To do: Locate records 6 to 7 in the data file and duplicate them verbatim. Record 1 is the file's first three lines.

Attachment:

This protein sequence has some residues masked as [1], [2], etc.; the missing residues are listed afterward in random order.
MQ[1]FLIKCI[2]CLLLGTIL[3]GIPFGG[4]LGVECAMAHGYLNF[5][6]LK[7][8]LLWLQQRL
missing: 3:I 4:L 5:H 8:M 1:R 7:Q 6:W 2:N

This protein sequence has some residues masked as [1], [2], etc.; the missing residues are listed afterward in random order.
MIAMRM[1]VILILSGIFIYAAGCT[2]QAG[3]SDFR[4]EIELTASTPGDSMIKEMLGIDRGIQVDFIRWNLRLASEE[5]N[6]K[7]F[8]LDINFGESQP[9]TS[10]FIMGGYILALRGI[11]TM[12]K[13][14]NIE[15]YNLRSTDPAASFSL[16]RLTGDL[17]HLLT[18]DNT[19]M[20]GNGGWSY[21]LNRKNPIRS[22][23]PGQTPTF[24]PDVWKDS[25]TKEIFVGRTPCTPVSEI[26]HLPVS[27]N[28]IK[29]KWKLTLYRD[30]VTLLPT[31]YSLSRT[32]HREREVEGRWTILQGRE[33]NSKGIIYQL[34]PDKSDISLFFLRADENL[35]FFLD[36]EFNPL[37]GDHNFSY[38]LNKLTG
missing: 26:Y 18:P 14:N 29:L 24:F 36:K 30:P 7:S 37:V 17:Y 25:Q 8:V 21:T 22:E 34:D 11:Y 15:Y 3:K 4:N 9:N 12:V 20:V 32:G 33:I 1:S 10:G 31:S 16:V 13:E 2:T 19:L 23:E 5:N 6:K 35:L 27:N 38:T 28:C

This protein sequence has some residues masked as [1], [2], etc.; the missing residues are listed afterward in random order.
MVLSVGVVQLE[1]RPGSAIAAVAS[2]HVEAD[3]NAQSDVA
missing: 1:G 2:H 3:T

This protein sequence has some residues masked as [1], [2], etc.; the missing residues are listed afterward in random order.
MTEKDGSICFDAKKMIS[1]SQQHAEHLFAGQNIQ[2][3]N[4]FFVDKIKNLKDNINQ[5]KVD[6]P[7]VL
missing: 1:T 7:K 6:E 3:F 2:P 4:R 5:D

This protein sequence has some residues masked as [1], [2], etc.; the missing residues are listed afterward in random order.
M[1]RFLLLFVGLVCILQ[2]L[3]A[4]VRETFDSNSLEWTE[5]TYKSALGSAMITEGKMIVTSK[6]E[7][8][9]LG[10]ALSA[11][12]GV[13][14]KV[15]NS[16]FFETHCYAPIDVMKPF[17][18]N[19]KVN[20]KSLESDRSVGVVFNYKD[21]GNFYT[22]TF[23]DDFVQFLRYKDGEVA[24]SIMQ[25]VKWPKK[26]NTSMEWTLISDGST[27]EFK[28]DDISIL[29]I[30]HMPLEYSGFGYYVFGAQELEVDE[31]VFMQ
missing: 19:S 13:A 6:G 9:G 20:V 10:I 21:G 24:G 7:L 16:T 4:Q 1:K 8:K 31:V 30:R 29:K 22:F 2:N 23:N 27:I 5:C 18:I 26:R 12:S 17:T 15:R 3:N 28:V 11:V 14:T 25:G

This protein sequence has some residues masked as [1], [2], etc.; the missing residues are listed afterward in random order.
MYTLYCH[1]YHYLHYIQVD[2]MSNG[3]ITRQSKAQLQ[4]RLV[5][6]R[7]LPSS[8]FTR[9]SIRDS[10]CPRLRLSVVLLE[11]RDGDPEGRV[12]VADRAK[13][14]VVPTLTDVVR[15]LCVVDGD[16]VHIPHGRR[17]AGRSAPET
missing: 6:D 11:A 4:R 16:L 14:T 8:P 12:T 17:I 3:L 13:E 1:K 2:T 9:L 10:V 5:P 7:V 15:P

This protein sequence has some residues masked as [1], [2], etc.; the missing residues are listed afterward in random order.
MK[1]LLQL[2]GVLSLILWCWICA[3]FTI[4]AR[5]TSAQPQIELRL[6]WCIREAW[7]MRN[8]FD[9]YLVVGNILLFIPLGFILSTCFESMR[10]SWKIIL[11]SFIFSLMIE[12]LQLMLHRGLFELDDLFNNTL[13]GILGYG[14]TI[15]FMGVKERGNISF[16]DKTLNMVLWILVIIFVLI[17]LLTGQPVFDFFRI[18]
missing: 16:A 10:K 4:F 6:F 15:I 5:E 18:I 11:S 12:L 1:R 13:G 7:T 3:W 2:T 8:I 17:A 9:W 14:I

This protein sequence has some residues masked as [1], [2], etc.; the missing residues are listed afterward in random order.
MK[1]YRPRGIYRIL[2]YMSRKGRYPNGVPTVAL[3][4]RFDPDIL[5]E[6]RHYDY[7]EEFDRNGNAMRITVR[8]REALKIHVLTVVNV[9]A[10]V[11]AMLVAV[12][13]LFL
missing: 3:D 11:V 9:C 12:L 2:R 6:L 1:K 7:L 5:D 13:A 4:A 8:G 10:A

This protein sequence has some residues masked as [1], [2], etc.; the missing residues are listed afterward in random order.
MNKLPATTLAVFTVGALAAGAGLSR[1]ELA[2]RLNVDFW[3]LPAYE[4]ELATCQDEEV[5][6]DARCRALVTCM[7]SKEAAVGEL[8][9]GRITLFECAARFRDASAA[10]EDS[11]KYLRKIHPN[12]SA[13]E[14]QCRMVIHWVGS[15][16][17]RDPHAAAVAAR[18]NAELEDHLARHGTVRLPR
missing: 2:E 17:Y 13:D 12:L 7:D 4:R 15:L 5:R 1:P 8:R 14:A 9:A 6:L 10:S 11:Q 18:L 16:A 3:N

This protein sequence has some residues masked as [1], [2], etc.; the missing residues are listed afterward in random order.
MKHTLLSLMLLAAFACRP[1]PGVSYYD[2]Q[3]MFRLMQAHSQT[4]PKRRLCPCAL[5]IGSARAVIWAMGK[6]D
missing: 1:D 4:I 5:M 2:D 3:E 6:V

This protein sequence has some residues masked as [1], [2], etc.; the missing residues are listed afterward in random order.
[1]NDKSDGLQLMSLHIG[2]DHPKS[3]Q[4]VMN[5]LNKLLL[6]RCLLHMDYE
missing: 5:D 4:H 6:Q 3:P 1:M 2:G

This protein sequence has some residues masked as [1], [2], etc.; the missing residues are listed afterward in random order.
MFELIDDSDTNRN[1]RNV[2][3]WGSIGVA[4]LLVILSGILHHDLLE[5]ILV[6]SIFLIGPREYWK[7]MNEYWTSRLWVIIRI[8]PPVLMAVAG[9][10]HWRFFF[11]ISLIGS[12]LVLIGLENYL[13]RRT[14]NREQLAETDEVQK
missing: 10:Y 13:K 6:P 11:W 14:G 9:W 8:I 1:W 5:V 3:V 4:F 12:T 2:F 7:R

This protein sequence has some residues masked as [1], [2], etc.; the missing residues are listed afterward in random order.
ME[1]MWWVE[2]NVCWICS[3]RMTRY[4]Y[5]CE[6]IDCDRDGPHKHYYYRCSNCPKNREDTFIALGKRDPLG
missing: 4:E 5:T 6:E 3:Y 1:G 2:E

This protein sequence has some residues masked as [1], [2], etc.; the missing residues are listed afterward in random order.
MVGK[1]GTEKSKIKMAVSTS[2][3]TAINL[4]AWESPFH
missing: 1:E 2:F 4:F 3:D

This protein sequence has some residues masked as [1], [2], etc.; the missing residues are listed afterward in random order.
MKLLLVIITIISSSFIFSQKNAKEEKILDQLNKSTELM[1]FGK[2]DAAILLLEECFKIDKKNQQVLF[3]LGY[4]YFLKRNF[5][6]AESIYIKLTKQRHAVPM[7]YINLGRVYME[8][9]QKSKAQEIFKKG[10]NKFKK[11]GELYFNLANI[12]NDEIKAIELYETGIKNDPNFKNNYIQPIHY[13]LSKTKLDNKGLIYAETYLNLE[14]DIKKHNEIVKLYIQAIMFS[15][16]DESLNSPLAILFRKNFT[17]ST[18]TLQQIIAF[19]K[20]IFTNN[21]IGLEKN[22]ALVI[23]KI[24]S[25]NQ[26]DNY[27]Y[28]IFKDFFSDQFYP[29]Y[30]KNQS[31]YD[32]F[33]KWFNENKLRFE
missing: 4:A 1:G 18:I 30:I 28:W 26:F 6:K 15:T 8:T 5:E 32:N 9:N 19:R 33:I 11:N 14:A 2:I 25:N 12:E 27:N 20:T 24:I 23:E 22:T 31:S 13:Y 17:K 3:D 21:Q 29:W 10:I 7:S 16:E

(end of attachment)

This protein sequence has some residues masked as [1], [2], etc.; the missing residues are listed afterward in random order.
MYTLYCH[1]YHYLHYIQVD[2]MSNG[3]ITRQSKAQLQ[4]RLV[5][6]R[7]LPSS[8]FTR[9]SIRDS[10]CPRLRLSVVLLE[11]RDGDPEGRV[12]VADRAK[13][14]VVPTLTDVVR[15]LCVVDGD[16]VHIPHGRR[17]AGRSAPET
missing: 6:D 11:A 4:R 16:L 14:T 8:P 12:T 17:I 3:L 13:E 1:K 2:T 9:L 10:V 5:P 7:V 15:P

This protein sequence has some residues masked as [1], [2], etc.; the missing residues are listed afterward in random order.
MK[1]LLQL[2]GVLSLILWCWICA[3]FTI[4]AR[5]TSAQPQIELRL[6]WCIREAW[7]MRN[8]FD[9]YLVVGNILLFIPLGFILSTCFESMR[10]SWKIIL[11]SFIFSLMIE[12]LQLMLHRGLFELDDLFNNTL[13]GILGYG[14]TI[15]FMGVKERGNISF[16]DKTLNMVLWILVIIFVLI[17]LLTGQPVFDFFRI[18]
missing: 16:A 10:K 4:F 6:F 15:I 5:E 18:I 11:S 12:L 1:R 13:G 7:T 3:W 2:T 8:I 17:A 9:W 14:I